Using Food Labels to Help You Lose Weight: Expert Q&A
Hundreds of diet books are published every year, each one claiming to offer -- at last! -- the secret to lasting weight loss. Yet many hopeful dieters fail to read perhaps the most helpful information of all: The facts on the food label.
WebMD talked with registered dietitian Suzanne Farrell, MS, RD, a former spokeswoman for the American Dietetic Association and well-respected private nutritional counselor, about what to look for on the label if you’re trying to lose weight.
First, are food labels helpful if you’re dieting to lose weight?
Absolutely. All the information you need to make wise food choices is there. With so many products on the shelves, and so many claims being made, the label is really essential for making an informed choice.
What’s the most important thing to look at?
For anyone who wants to lose weight, the serving size and the number of calories in a serving are the critical items. And they’re often misunderstood. Many people make the mistake of thinking that a package or bottle contains a single serving. No wonder. I was looking at a beverage bottle recently. It’s the size that most people open and finish. The label says 100 calories per serving. That sounds OK. But look closely and you’ll discover that there are three servings in the bottle. Drink the whole thing and you’ve consumed 300 calories -- way more than people hoping to lose weight should consume in a beverage.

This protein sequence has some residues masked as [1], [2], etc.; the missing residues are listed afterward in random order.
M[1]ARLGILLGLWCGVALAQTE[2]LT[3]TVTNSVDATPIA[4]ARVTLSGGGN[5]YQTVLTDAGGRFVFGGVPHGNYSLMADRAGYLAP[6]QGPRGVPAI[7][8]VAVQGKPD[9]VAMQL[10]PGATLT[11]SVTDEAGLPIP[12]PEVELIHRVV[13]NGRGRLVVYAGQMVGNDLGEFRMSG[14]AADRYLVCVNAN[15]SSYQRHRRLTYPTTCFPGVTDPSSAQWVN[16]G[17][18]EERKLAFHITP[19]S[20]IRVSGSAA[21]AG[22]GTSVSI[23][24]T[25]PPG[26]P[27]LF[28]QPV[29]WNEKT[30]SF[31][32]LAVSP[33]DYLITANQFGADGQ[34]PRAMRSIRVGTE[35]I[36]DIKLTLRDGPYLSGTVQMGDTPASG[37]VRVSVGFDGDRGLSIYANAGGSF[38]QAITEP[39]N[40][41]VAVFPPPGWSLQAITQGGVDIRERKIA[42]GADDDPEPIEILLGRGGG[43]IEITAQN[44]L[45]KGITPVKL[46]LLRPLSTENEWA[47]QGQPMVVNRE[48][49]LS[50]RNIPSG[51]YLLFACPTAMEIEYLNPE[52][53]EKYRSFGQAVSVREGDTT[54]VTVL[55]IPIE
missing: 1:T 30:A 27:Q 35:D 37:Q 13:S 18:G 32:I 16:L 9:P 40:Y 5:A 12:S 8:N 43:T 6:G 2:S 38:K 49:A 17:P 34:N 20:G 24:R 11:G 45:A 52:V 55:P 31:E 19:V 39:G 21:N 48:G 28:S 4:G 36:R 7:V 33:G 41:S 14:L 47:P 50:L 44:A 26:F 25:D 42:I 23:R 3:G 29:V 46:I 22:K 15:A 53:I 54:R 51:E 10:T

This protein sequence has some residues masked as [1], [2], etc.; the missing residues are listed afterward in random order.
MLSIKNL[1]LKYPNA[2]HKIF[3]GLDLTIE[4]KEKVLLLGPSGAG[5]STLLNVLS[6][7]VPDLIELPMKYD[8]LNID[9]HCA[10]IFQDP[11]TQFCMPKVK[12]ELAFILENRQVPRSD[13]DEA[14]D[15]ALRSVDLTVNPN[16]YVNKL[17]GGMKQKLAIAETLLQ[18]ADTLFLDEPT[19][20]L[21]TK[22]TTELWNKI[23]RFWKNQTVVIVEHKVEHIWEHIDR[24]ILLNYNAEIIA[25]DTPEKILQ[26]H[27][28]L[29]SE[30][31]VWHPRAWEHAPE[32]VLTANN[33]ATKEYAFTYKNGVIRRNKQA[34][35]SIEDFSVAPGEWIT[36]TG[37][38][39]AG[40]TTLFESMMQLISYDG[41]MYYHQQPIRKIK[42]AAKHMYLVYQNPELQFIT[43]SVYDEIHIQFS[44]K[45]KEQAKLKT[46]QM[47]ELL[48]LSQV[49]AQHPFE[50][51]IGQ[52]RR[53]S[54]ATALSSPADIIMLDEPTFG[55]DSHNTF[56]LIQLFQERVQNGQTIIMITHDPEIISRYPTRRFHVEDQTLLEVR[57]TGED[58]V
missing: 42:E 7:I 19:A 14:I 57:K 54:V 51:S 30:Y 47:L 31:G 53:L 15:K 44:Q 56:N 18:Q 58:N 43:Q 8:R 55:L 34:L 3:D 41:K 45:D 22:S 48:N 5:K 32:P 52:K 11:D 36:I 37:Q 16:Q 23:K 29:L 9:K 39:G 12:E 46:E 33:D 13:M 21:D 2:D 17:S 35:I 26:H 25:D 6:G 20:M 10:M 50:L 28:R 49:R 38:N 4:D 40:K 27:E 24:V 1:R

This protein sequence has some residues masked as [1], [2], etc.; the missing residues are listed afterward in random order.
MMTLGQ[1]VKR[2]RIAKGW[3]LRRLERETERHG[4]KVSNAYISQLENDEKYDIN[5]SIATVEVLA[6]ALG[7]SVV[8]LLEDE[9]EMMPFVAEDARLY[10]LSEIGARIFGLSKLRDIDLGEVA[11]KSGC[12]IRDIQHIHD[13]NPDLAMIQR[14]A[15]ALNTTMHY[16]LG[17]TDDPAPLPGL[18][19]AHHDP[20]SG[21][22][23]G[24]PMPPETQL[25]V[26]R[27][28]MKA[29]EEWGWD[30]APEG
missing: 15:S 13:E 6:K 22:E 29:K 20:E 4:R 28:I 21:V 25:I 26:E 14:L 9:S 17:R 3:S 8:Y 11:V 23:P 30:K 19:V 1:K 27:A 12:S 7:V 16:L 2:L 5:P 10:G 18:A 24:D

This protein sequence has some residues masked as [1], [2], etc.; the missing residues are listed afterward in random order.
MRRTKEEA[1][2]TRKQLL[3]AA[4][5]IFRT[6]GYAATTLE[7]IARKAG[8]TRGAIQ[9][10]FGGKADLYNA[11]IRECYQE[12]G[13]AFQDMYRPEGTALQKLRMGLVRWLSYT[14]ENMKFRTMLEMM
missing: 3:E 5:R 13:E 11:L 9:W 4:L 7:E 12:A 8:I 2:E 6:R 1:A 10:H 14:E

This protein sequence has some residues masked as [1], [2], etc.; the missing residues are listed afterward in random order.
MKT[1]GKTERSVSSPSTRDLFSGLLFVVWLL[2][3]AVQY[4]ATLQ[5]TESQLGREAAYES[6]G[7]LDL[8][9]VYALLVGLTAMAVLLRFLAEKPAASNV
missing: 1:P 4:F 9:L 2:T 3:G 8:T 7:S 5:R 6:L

Let me give you another example of how confusing packaged foods can be. I was looking recently at a frozen meal that promises to help you lose weight. Great, right? The package is made to heat up in the oven or microwave. So you assume the package is one serving, right? Wrong. Read the label and you’ll discover that it’s two servings. So even though the package says “only 350 calories per serving,” heat it up and eat the whole thing and you’ll consume 700 calories.
The bottom line: Look at the serving size. Then look at how many calories there are per serving. Then think about your own serving size -- how much you typically eat or drink.
Once you have the serving size down, how many calories should you shoot for?
To lose weight, of course, you have to consume fewer calories than you expend. The ideal daily number is different for different people, depending on gender, how active you are, and other factors. Let’s say for a moderately active woman who wants to lose weight, the goal is consuming no more than 1,700 calories a day. With that number in mind, when you look at a food label and the calories per serving, you have to think how that number fits into what you’ll be eating all day.